"The Plot Against the Giant" is a poem from Wallace Stevens's first book of poetry, Harmonium. It was first published in 1917, so it is in the public domain.
Stevens was called "the Giant" in his Harvard days, and he confessed in an interview a year before his death that "[i]n my younger days I liked girls. But let's not stress that. I have a wife." The mumbling giant, perhaps a lumberjack sharpening his axe, may be compared to the bucks whose course is changed by the firecat poet in "Earthy Anecdote", here replaced by three girls. The poet challenges and changes the ordinary. The yokel may be checked, abashed, and undone. Maybe he is changed.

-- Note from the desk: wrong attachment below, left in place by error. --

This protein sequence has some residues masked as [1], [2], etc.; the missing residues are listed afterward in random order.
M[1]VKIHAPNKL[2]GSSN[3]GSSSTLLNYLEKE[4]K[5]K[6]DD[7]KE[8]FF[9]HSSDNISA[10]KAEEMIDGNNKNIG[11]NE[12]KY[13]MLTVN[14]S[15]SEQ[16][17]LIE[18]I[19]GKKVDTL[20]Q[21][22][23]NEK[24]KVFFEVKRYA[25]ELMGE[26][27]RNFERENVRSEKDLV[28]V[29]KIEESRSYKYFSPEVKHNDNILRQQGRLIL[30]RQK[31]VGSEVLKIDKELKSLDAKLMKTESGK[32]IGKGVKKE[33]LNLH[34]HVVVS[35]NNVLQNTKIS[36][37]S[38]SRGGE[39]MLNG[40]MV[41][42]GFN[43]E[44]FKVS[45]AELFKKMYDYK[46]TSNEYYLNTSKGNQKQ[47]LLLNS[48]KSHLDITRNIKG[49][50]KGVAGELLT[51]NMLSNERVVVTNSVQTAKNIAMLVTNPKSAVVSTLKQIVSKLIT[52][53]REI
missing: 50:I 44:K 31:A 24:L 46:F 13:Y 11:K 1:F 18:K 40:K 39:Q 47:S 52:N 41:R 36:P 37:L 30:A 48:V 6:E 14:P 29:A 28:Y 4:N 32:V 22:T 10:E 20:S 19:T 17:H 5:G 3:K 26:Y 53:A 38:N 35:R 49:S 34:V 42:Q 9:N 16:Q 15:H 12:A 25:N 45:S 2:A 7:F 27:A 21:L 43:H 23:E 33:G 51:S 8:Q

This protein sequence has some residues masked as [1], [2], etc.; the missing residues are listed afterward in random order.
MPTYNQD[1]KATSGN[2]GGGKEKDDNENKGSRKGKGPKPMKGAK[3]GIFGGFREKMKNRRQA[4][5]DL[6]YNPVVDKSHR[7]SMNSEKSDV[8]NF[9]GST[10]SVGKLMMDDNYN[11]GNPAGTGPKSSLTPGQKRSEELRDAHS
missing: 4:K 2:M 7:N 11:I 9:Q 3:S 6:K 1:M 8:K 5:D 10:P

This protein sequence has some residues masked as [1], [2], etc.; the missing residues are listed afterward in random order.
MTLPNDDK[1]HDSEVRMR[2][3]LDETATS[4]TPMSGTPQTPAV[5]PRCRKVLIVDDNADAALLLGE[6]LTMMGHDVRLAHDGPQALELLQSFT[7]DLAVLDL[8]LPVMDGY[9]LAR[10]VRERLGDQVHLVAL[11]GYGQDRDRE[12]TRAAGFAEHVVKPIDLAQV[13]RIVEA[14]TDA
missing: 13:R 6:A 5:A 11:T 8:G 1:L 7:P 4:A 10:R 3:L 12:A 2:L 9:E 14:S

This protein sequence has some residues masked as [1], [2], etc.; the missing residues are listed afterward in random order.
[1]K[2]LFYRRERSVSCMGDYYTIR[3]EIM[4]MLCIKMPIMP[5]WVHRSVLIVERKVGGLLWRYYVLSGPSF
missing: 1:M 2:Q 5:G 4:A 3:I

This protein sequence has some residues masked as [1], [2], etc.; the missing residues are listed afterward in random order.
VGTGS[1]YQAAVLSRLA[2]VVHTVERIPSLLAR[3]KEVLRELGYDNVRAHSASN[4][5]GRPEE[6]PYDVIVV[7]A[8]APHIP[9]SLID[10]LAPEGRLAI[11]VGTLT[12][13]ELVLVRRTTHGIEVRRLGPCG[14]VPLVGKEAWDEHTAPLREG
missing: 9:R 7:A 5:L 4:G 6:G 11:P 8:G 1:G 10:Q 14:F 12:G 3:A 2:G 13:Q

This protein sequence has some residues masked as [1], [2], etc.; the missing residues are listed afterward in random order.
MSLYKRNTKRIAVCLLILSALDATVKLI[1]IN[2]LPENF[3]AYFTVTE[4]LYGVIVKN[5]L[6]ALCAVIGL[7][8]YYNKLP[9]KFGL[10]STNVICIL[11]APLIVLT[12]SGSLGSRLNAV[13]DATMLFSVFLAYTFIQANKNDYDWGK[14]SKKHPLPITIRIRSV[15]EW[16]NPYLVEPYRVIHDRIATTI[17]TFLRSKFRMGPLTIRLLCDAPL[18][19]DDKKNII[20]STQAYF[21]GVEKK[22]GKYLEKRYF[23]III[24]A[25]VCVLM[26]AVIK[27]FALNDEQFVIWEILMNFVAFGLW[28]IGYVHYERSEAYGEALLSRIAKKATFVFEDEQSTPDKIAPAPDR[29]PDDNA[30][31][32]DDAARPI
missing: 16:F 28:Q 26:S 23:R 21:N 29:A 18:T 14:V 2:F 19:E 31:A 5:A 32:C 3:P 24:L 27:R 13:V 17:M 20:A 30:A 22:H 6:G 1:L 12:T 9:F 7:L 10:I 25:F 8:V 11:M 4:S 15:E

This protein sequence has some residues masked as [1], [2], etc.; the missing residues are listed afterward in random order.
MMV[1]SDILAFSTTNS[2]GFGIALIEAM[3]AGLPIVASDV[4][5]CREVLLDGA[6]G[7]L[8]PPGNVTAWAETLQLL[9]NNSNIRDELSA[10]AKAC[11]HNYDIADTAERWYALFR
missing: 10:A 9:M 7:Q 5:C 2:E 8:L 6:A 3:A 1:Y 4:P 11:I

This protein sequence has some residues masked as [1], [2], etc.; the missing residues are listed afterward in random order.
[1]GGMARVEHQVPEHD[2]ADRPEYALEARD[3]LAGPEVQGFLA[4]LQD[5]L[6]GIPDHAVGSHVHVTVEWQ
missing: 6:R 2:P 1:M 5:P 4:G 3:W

The poem's theme of beguiling female and bumbling male can be compared to "Last Looks at the Lilacs" and "Two Figures in Dense Violet Night"
Buttel detects a hint of the work of the Pointilists in the "cloths besprinkled with colors / As small as fish eggs."